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February 26, 2012
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BERKELEY -- Washington State gave rival Washington all it could handle on Saturday, but a 17-for-32 night from the free throw line by the Cougars meant that the Huskies were able to remain just a half game back of California in the Pac-12 standings, making the Bears' afternoon tip against Colorado that much more crucial.
"We have separated ourselves a little bit from that one point there, where there were seven [teams] that were viable, and now, we're down to probably five, but maybe less than that, that are real realistic," said Cal head coach Mike Montgomery. "They know what their job is, and for us, our margin of error is not appreciable. We've got to have certain people perform and we've got to play good defense, or we're going to have a tough time."
In Thursday's tilt against Utah, reigning conference Player of the Week Justin Cobbs and sophomore wing Allen Crabbe combined to shoot just 2-for-12 for eight points. Thanks to a 17-point night from senior Harper Kamp, a 12-point night from Jorge Gutierrez and 11 points from freshman David Kravish, though, the Bears were able to come away from Salt Lake City with a 60-46 win. A poor shooting night -- and Thursday was just that, with Cal hitting just 40.4 percent of shots from the field -- won't hold up against the Buffaloes. Last time against Colorado, the Bears shot 35.1 percent from the field, with Crabbe going 2-for-9 and Gutierrez going 2-for-17, as the Buffaloes out-rebounded Cal 44-37.
"They have a great defensive scheme," Cobbs said. "Whatever they were doing, it was effective, and we've been working on little things to counter what they were doing against us, and what they're trying to take away. They had a great defensive scheme. A lot of our offense, they scouted really well, and they took some things away. This time around, we'll be ready for what they have to offer."
The only thing that saved the Bears was a 31.9-percent shooting night from the Buffaloes and a 1-for-5 night from freshman Spencer Dinwiddie, who has averaged 10.5 points per game this season.
"They're good. Shooting the ball like we shot it, we probably shouldn't have won, but we managed to hang in there, so they're a good defensive team," Montgomery said. "They know what they're doing. They know what they're trying to take away. I can't believe that everything was them. I think part of it was just us, not getting the ball in the hole. They're a good team. They're a good defensive team. They're mature, they're physical, they know how to play."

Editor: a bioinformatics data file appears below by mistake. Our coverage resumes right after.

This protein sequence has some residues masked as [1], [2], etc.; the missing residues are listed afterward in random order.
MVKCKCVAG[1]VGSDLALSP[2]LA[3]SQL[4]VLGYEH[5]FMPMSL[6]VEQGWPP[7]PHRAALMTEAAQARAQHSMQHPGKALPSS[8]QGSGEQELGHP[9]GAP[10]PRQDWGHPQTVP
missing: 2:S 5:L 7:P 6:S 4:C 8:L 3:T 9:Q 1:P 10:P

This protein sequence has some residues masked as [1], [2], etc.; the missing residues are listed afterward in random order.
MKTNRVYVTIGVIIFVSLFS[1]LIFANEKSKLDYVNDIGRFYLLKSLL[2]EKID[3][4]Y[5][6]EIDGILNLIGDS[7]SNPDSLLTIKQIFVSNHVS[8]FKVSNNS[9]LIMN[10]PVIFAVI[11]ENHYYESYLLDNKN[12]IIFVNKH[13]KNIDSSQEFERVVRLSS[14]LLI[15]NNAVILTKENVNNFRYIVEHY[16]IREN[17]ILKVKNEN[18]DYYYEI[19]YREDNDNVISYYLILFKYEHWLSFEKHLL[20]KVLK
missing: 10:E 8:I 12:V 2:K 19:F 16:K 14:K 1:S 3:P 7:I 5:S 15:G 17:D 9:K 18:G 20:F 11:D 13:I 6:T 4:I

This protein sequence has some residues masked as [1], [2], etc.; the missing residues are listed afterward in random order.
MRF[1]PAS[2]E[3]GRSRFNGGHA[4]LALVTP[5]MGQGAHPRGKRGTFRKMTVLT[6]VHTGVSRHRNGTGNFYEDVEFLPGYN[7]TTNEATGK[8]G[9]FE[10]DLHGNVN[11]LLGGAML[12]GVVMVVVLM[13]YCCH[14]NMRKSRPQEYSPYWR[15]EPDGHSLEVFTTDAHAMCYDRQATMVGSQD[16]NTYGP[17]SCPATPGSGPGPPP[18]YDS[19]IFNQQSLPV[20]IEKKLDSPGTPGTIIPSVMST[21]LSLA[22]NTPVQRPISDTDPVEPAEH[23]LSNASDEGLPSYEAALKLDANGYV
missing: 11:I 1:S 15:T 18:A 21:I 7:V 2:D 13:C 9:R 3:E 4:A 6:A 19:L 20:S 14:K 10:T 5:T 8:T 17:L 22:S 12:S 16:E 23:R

First-year head coach Tad Boyle's squad is fourth in the league in scoring defense (62.3 points per game) and tops the Pac-12 in field goal percentage defense, holding opponents to 39.9 percent from the field.
"They definitely defend well. He's done a great job defensively," Montgomery said. "They've got a fairly veteran team, and the Australian guard is tough-minded, defends, the inside guy (Austin Dufault) is a senior, as well. He knows how to play the post. Then, they've got some offensive people. Dinwiddie has been really good for them, which has been -- I don't know how much of a surprise, but he's had a very solid year. Their power forward is a great rebounder, so they've got a good, solid basketball team."
Australian guard Nate Tomlinson is quick with the assists, averaging 3.26 per game -- 11th-most in the Pac-12 -- and ranking sixth in assist-to-turnover ratio (1.6). Dufault is tied with teammate Andre Roberson for 25th in the conference in scoring (11.1 ppg), while Roberson leads the league in rebounding with 11.3 per game.
The Bears have a crack rebounder of their own in Kravish, who ranks 15th in the conference on the boards (5.7 rpg). In the past four games, though, Kravish has come into his own, averaging 6.75 boards, 12.5 points and 1.75 blocks per game.
"Coming in, I didn't really expect any of this," Kravish said. "It's kind of a surprise. I always try to work hard, so I don't really know. It's a great opportunity and I'm just glad I was able to take advantage of it."
Altitude will be a factor for Kravish and the rest of the Bears, as will the Buffaloes' raucous home crowd, in front of which they are 11-2.
"Everybody seems to play better at home than they do on the road, although, I thought Oregon had a great weekend on the road," Montgomery said. "That seems to go without saying. Washington's been better at home, typically, but they're more comfortable, they're drawing good crowds now. It's a longer trip than normal for us, in terms of getting there. He's done a nice job of building that thing and getting a home-court advantage. They've not always drawn well, and now they are."
In Cal's second-round National Invitation Tournament contest in Boulder last year, with Gutierrez and then-senior Markhuri Sanders-Frison felled by injury, Colorado rolled to an 89-72 win. Kravish, though, is the only regular contributor to not have been on that team, so the Bears' collective experience could play a factor, particularly at 5,430 feet.
"It is," Montgomery said. "It's probably more mental, initially, than it is physical. You'll go through your first couple ... there's a period of time when you'll just be very tired, and then you'll get through that. Once you get through that, it pretty much goes away."
The last time the Buffaloes tipped off at home, though, they fell hard to the 19-9 Cardinal by the score of 74-50.
"All these games are must-win, if we want to win that championship," Cobbs said. "We can't look past anything. Every game's a must-have."